Janet Burroway takes the stage at Women & Children First bookstore on a Thursday evening. She's appearing with her close friend, the award-winning writer Rosellen Brown, to promote the new anthology "A Story Larger Than My Own: Women Writers Look Back on Their Lives and Careers," recently released by the University of Chicago Press. New essays and poetry from writers older than 60 occupy its pages: Margaret Atwood, Erica Jong, Edith Pearlman, Julia Alvarez.
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Maxine Kumin's final essay is there.
But the star is Burroway, its editor. Every one of her movements, every syllable of her speech, is about elegance, elocution.
Burroway is a legend in literary circles, but not necessarily the way she has wanted. She's the author of "Writing Fiction: A Guide to Narrative Craft," one of the most widely used textbooks on the writing of fiction. When introducing Burroway before a reading several years ago at Florida State University, where Burroway taught for 30 years, the writer Mark Winegardner calculated that the text had been assigned to enough students to fill the university's Doak Campbell Stadium (capacity 82,300) three times. The ninth edition of "Writing Fiction" was released last month, and each edition outsells the previous one.
Thomas Balazs, associate professor of English at the University of Tennessee at Chattanooga, calls "Writing Fiction" the "Bible on fiction writing."
"Writing Fiction was the first work on craft I read as a graduate student at Columbia College in Chicago," he says. It "undoubtedly influenced my own writing for the better, and I was so impressed that, when I began teaching fiction writing, I used her book in all my classes."
Another fan is Jocelyn Cullity, visiting assistant professor at Trinity College in Hartford, Conn. "I use her textbook 'Imaginative Writing' for my introduction to creative writing class all the time," she says. "She talks about the elements of craft (image, voice, character, setting, story) and how they work across genres. So this way I can show students what the genres of fiction, creative nonfiction, poetry and drama share — before going on to show how each genre is different. Her textbook is set up to really get at what the literary is in creative writing in a very simple and accessible way — by focusing on these five elements of craft."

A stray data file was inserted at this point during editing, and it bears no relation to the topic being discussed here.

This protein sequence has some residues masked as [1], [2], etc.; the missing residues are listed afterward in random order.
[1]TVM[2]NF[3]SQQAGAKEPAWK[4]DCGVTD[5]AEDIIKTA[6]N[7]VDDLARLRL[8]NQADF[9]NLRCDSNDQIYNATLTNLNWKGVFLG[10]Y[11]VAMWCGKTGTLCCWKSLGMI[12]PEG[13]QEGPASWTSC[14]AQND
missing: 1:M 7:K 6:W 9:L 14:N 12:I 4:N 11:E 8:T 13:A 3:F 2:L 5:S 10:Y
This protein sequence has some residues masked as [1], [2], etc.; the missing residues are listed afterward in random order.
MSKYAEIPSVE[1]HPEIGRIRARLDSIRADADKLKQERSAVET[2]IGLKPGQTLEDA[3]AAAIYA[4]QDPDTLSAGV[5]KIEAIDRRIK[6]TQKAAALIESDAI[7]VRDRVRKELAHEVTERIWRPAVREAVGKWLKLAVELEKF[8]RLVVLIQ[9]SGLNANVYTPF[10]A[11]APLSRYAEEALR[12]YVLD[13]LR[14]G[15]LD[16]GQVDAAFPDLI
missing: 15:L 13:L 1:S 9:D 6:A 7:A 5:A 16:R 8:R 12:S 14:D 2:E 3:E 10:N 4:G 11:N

Author Ayelet Waldman uses Burroway's books regularly. "I don't teach writing, and I never got an MFA," she says. "In fact, I've never taken a writing class. I read and reread 'Writing Fiction.' It's my at-home writing program."
"In a way it's an albatross, and in a way it's just glorious," Burroway says. "I mean, those books are funding our retirement, and we're very comfortable because of them. But I wish it were the novels. When I go to a conference, there'll be a stack of 'Writing Fiction' like this (raising her palm 2 feet above the table top) and a stack of my novels like this (indicating a decidedly smaller stack). And the 'Writing Fiction' sells out, and nobody buys the novels."
Burroway, winner of the Florida Humanities Council's 2014 Lifetime Achievement Award for Writing, has written eight novels, but the most important book she has ever written doesn't come out until April.
It's a memoir called "Losing Tim," Burroway's story of grieving for her son, Tim Eysselinck, who served in the U.S. Army, became a contracted de-mining specialist in Iraq, and took his own life upon returning to his home in Namibia on April 23, 2004. He had just turned 40.
Burroway hadn't planned a memoir about her son.
"At first I was just angry," she says. "The first thing that came out was a letter to the NRA, and that went into the St. Pete Times together with two earlier essays that I had written about the boys." (Burroway's younger son, Alex, resides in London.)
The first of those essays was written in 1984, 20 years before Tim would take his own life.
You will have figured out that I love these kids. If you have also raised a human offspring to as many as 14 candles, you will also perceive that it's too late for me to do anything. Whatever it is, I've already done it, and I can't for the life of me figure out what it was.
Thirty years after she wrote that essay — and 10 years after losing her son — Burroway is still thinking about what she could have done.
"Well, I sort of felt he was making the wrong decisions, and you can never be sure," she says. "I mean I could have pushed harder, argued harder, about the simplicity of the moral framework that he was buying.
"After the NRA letter, I wrote in my journal almost every day. I had some pressing facet of grief that I needed to write about, and of course like most writers, I know what it is: Writing makes order for me. This was the severest chaos I had ever experienced.
"Trying to understand what happened to him became the project of the book, the plot of the book."